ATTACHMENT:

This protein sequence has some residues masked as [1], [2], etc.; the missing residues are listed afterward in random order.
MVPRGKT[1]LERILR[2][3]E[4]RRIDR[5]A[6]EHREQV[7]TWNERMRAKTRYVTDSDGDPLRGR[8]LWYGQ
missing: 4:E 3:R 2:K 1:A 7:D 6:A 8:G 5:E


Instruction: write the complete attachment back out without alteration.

This protein sequence has some residues masked as [1], [2], etc.; the missing residues are listed afterward in random order.
MVPRGKT[1]LERILR[2][3]E[4]RRIDR[5]A[6]EHREQV[7]TWNERMRAKTRYVTDSDGDPLRGR[8]LWYGQ
missing: 4:E 3:R 2:K 1:A 7:D 6:A 8:G 5:E